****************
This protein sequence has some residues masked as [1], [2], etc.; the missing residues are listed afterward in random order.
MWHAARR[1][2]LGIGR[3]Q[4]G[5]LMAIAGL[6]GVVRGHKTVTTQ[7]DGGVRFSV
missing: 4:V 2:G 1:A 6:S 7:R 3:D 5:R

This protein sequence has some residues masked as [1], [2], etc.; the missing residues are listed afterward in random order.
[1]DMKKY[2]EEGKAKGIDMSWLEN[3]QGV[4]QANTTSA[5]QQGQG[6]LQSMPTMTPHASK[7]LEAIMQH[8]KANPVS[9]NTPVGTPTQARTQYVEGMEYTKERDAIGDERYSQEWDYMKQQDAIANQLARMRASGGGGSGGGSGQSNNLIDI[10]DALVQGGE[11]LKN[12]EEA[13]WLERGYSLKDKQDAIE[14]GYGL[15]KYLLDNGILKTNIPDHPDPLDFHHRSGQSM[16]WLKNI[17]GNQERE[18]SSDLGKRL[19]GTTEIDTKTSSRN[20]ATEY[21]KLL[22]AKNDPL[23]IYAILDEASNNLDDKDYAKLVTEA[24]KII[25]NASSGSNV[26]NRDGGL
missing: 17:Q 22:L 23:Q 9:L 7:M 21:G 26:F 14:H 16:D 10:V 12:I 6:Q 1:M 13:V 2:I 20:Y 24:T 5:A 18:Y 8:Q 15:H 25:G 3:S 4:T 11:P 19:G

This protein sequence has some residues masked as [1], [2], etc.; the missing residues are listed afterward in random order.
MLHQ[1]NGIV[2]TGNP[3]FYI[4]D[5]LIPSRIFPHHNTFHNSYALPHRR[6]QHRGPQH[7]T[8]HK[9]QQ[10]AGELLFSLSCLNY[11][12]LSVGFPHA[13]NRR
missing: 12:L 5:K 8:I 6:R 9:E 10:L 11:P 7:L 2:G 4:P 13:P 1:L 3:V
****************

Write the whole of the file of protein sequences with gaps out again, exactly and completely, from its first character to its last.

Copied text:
This protein sequence has some residues masked as [1], [2], etc.; the missing residues are listed afterward in random order.
MWHAARR[1][2]LGIGR[3]Q[4]G[5]LMAIAGL[6]GVVRGHKTVTTQ[7]DGGVRFSV
missing: 4:V 2:G 1:A 6:S 7:R 3:D 5:R

This protein sequence has some residues masked as [1], [2], etc.; the missing residues are listed afterward in random order.
[1]DMKKY[2]EEGKAKGIDMSWLEN[3]QGV[4]QANTTSA[5]QQGQG[6]LQSMPTMTPHASK[7]LEAIMQH[8]KANPVS[9]NTPVGTPTQARTQYVEGMEYTKERDAIGDERYSQEWDYMKQQDAIANQLARMRASGGGGSGGGSGQSNNLIDI[10]DALVQGGE[11]LKN[12]EEA[13]WLERGYSLKDKQDAIE[14]GYGL[15]KYLLDNGILKTNIPDHPDPLDFHHRSGQSM[16]WLKNI[17]GNQERE[18]SSDLGKRL[19]GTTEIDTKTSSRN[20]ATEY[21]KLL[22]AKNDPL[23]IYAILDEASNNLDDKDYAKLVTEA[24]KII[25]NASSGSNV[26]NRDGGL
missing: 17:Q 22:L 23:Q 9:L 7:M 21:G 26:F 14:H 16:D 10:V 12:I 6:Q 1:M 13:V 2:I 20:Y 24:T 5:A 18:Y 8:Q 15:H 25:G 3:S 4:T 11:P 19:G

This protein sequence has some residues masked as [1], [2], etc.; the missing residues are listed afterward in random order.
MLHQ[1]NGIV[2]TGNP[3]FYI[4]D[5]LIPSRIFPHHNTFHNSYALPHRR[6]QHRGPQH[7]T[8]HK[9]QQ[10]AGELLFSLSCLNY[11][12]LSVGFPHA[13]NRR
missing: 12:L 5:K 8:I 6:R 9:E 10:L 11:P 7:L 2:G 4:P 13:P 1:L 3:V